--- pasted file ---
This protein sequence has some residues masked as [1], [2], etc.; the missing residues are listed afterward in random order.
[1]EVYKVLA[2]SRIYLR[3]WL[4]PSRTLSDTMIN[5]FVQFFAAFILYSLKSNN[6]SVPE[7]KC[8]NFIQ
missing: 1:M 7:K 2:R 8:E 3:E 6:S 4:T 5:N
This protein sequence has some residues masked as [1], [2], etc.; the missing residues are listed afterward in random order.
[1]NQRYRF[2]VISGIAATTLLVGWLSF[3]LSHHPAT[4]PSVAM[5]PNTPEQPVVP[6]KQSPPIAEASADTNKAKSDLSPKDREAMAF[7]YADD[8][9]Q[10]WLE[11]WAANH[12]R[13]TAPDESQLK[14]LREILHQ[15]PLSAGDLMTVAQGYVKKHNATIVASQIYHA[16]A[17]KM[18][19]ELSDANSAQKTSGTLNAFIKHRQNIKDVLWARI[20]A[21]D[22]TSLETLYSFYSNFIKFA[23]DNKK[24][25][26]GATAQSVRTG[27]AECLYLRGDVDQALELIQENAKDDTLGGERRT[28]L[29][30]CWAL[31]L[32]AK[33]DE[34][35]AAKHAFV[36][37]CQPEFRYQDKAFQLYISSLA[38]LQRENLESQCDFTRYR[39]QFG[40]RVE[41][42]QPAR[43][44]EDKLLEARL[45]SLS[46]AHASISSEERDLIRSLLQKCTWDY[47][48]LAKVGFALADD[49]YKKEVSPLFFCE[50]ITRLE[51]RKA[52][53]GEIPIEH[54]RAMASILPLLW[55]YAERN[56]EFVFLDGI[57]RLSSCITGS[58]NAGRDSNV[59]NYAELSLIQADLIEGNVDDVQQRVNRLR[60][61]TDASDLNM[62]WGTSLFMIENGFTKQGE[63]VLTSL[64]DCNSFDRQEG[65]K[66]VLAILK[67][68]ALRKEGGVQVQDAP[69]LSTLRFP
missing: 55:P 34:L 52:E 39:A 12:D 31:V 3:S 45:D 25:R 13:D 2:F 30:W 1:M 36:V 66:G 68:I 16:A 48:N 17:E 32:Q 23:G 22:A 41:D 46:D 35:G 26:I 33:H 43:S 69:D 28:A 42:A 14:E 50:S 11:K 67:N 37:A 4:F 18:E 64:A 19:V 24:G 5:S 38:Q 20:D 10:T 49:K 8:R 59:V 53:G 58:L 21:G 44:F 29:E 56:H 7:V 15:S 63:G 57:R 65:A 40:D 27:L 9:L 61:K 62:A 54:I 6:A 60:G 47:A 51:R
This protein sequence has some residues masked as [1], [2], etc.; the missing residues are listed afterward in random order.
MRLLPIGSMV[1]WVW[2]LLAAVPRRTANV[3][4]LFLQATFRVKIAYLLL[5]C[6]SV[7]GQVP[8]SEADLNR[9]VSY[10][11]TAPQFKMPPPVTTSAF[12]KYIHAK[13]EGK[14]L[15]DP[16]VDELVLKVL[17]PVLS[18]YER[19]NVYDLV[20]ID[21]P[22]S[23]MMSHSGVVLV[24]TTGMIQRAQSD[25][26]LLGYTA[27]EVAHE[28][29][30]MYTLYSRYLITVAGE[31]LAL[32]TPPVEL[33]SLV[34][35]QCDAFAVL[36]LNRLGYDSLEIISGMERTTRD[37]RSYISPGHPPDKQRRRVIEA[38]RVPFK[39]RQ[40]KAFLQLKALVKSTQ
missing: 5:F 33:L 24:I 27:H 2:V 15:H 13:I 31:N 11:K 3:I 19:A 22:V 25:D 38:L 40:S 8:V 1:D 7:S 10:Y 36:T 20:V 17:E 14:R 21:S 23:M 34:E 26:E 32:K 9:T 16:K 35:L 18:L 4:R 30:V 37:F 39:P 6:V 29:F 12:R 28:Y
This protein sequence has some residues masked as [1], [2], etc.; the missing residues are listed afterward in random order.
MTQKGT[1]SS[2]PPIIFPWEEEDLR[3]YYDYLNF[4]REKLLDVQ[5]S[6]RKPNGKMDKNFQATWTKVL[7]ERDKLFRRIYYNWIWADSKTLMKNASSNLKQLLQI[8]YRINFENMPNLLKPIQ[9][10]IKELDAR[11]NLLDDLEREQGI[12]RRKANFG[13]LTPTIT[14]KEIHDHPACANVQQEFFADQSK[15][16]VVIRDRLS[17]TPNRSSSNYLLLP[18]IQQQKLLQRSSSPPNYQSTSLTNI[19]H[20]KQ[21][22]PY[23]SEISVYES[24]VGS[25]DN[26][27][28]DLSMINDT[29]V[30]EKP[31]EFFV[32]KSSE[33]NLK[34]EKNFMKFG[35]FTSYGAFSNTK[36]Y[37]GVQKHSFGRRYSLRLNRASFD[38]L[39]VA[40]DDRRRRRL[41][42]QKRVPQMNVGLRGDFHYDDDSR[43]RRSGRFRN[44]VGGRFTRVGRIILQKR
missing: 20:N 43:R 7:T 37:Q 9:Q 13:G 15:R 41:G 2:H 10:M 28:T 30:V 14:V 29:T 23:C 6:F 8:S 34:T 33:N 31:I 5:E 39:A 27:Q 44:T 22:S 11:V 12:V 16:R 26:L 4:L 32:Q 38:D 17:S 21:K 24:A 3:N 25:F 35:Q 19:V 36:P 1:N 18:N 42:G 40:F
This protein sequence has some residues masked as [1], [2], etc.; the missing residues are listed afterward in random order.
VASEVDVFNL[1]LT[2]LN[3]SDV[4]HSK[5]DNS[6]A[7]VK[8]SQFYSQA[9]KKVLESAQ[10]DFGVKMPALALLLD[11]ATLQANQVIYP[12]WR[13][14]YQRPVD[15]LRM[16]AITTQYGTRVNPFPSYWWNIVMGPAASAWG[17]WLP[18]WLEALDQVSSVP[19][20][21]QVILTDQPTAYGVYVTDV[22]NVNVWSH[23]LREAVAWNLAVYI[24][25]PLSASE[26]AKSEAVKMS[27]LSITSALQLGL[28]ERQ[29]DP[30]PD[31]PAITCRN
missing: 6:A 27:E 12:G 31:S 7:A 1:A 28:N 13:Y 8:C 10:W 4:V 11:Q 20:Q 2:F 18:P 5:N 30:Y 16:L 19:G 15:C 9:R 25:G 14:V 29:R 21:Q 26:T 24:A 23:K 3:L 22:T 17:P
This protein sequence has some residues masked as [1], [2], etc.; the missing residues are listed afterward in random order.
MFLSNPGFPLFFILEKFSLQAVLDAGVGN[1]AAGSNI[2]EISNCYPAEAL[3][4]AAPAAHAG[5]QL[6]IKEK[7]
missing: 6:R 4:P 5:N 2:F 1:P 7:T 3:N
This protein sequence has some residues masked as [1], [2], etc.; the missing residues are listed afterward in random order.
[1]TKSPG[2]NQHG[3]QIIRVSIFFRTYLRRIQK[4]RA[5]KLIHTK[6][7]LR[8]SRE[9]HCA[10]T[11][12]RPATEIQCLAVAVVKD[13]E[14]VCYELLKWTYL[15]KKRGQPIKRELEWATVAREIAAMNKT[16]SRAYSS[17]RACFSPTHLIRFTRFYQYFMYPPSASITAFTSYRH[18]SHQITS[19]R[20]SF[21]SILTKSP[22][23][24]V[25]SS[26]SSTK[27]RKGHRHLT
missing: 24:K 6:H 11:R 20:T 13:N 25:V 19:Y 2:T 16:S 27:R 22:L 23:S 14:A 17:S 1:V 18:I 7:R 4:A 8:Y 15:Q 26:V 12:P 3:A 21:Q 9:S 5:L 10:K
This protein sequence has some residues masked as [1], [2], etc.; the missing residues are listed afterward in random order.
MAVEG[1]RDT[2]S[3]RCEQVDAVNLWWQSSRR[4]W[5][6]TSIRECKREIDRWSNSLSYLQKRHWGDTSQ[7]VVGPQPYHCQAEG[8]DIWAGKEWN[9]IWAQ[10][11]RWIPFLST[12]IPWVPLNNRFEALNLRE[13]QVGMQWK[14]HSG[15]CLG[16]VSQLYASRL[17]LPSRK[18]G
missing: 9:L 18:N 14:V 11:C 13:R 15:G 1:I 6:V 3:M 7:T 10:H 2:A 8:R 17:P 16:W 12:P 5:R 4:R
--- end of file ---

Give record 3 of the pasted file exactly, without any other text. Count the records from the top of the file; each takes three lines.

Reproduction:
This protein sequence has some residues masked as [1], [2], etc.; the missing residues are listed afterward in random order.
MRLLPIGSMV[1]WVW[2]LLAAVPRRTANV[3][4]LFLQATFRVKIAYLLL[5]C[6]SV[7]GQVP[8]SEADLNR[9]VSY[10][11]TAPQFKMPPPVTTSAF[12]KYIHAK[13]EGK[14]L[15]DP[16]VDELVLKVL[17]PVLS[18]YER[19]NVYDLV[20]ID[21]P[22]S[23]MMSHSGVVLV[24]TTGMIQRAQSD[25][26]LLGYTA[27]EVAHE[28][29][30]MYTLYSRYLITVAGE[31]LAL[32]TPPVEL[33]SLV[34][35]QCDAFAVL[36]LNRLGYDSLEIISGMERTTRD[37]RSYISPGHPPDKQRRRVIEA[38]RVPFK[39]RQ[40]KAFLQLKALVKSTQ
missing: 5:F 33:L 24:I 27:H 2:V 15:H 13:I 31:N 11:K 3:I 19:A 22:V 25:D 38:L 40:S 8:V 1:D 7:S 10:Y 36:T 20:V 17:E 14:R 21:S 23:M 34:E 26:E 32:K 9:T 16:K 35:L 18:L 4:R 30:V 37:F 39:P 6:V 29:F 12:R 28:Y